“Mapúa has been very supportive and involved from the beginning of my career in nanosatellite development. They opened the opportunity for me from teaching to being one of the Philippine delegates in Small Satellite Mission workshop in India, and now my involvement in the BIRDS-4 Project,” Sejera said.

    In November 2017, Sejera was invited as a Philippine delegate to attend a short course on Small Satellite Mission held at Dehradun, India. This was funded by the Department of Science and Technology (DOST) and the Association of Southeast Asian Nations (ASEAN).

    This workshop further piqued the interest of Sejera in satellite development and gave him a clearer point of view of what he wanted to pursue with regards to his graduate studies.

    He was then able to join the BIRDS-4 Project in 2018, with the University serving as his stepping stone.

    In early 2018, Mapúa was informed about the capacity-building initiative of the Philippine Scientific Earth Observation Microsatellite Program (PHL-Microsat), wherein three Filipinos would be chosen to be sent to Kyushu Institute of Technology (Kyutech) in Fukuoka, Japan.

    Space, and the huge opportunity

    Sejera felt that the opportunity came right on time, so he applied immediately for the program and underwent a careful selection process. He shared that he was fortunate enough and truly honored to be selected as one of the delegates to represent the country.

    The Maya-2 CubeSat. (Photo by Mark Angelo Purio)

    The program gave the participants the opportunity to study Space Engineering and build the Philippines’ second CubeSat through the BIRDS-4 project, which is now known as the Maya-2.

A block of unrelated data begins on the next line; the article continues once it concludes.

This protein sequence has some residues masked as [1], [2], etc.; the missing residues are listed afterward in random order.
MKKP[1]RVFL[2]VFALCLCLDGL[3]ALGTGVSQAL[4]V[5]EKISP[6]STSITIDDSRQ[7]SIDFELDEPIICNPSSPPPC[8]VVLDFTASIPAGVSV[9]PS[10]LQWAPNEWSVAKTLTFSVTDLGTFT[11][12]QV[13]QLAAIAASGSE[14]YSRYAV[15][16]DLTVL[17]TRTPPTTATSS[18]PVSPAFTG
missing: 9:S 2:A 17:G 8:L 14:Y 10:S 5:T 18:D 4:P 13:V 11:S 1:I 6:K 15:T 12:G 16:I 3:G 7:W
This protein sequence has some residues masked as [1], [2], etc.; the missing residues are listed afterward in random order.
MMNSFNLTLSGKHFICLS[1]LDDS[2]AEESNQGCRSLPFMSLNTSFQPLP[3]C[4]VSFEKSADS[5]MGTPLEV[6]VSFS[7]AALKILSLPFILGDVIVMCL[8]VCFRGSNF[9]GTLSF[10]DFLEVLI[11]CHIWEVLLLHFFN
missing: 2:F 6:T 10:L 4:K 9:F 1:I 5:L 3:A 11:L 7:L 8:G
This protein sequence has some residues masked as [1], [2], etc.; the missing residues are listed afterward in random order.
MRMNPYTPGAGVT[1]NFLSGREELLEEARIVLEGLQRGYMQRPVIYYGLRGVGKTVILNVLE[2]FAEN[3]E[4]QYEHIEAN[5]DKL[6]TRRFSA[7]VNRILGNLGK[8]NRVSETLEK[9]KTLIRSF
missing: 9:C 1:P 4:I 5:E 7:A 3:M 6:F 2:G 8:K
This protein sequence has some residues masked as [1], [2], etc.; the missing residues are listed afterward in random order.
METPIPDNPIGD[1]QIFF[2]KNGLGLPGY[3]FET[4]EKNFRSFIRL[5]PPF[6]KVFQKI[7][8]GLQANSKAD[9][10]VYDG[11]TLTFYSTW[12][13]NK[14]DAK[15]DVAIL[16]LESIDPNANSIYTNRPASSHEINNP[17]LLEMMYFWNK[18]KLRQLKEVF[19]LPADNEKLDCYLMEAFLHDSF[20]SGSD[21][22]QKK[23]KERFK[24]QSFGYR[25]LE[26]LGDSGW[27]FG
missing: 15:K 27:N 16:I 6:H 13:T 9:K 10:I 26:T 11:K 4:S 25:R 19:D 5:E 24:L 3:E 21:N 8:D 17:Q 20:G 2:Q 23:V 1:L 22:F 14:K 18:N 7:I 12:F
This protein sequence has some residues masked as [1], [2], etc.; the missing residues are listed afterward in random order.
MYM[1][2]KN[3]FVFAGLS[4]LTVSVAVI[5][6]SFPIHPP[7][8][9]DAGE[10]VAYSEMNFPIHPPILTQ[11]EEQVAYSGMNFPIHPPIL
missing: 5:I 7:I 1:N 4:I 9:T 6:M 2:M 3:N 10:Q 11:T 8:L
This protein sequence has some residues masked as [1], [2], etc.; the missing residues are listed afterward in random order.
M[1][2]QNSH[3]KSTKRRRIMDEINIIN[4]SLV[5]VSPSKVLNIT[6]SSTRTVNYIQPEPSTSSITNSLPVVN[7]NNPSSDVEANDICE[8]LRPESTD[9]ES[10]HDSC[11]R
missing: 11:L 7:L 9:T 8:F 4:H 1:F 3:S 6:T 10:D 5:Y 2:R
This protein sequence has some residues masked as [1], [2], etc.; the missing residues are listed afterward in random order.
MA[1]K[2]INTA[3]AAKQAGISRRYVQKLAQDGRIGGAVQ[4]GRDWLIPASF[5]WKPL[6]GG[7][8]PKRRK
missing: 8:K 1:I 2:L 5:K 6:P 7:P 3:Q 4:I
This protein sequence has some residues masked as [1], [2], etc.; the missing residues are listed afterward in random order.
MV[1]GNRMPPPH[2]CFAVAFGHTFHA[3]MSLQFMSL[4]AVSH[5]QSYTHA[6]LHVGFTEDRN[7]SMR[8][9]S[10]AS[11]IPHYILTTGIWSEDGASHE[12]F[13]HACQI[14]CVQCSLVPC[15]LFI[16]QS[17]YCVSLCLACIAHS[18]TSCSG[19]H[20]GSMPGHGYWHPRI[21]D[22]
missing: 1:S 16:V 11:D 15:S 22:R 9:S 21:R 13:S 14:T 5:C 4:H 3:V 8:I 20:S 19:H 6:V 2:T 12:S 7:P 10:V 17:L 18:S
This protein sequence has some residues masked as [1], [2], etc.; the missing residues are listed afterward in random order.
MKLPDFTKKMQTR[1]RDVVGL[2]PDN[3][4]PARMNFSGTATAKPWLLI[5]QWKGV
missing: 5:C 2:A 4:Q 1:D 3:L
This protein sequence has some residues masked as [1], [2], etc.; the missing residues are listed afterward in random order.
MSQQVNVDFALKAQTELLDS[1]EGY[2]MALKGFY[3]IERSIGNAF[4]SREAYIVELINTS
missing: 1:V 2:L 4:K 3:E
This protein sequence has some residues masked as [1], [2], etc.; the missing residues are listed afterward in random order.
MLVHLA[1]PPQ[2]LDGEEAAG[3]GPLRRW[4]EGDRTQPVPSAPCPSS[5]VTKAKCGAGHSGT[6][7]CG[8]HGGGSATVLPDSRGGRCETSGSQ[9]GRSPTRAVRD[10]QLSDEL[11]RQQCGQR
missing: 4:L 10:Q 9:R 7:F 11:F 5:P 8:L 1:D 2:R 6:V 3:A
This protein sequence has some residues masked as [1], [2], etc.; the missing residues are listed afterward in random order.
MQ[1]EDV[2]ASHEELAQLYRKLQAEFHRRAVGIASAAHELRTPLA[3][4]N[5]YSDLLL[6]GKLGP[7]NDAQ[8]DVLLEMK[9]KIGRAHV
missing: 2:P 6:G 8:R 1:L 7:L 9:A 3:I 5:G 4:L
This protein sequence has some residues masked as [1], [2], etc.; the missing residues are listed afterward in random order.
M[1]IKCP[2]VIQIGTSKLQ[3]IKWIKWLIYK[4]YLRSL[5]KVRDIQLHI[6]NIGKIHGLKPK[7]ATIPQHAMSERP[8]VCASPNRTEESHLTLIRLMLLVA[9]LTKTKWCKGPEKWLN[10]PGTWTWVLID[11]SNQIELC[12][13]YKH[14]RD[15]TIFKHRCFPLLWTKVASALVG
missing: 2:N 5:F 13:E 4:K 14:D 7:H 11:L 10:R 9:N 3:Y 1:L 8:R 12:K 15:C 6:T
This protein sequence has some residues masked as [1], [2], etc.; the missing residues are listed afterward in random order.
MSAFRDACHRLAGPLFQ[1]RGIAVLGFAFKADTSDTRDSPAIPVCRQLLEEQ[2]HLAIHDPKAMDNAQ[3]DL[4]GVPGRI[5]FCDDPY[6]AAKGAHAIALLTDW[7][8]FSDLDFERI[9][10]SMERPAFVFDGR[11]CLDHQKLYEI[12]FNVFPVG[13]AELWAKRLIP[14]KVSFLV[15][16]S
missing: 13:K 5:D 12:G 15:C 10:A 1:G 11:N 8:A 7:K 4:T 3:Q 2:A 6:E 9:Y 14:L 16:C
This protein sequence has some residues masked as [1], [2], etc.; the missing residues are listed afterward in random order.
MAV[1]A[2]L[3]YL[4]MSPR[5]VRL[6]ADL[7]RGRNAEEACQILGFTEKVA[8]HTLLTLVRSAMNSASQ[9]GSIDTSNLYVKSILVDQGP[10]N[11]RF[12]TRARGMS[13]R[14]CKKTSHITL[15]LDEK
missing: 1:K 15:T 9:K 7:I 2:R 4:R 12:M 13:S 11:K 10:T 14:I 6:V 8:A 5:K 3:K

“The support that I got from Mapúa is very essential in pursuing my doctorate at Kyutech. Having been involved in the project, Mapúa will be able to participate in the dissemination of space, science and technology, and satellite development in the country,” he added. 

    The BIRDS-4 Project

    The country first joined in the BIRDS-2 project resulting in Maya-1, developed and deployed in 2018.

    The BIRDS-4 project kicked-off on November 2018 with a team composed of 14 students from different countries: three participants from the Philippines; two from Paraguay; four from Japan; one from Nepal; one from Turkey; one from Sudan; one from France; and one from Egypt.

    Sejera pointed out that under the program, he and other participants were able to deliver a number of satellites to the Japan Aerospace Exploration Agency (JAXA) in October 2020.

    “Despite the cultural differences and work habits, the team was able to work harmoniously toward a common goal,” Sejera explained.

    We can surely expect more brilliant minds to crop up in the coming years, as the Filipino spirit remains to persevere, resilient, passionate, and driven. These traits and attitudes will surely help Filipinos excel further and leave their marks in society.

    “Think outside the box and expand your horizon. As the great Albert Einstein said, ‘We cannot solve our problems with the same thinking we used when we created them’,” he concluded as he expounded on how the mission allows the satellite to capture data transmitted from ground sensors and send to ground stations for data analysis.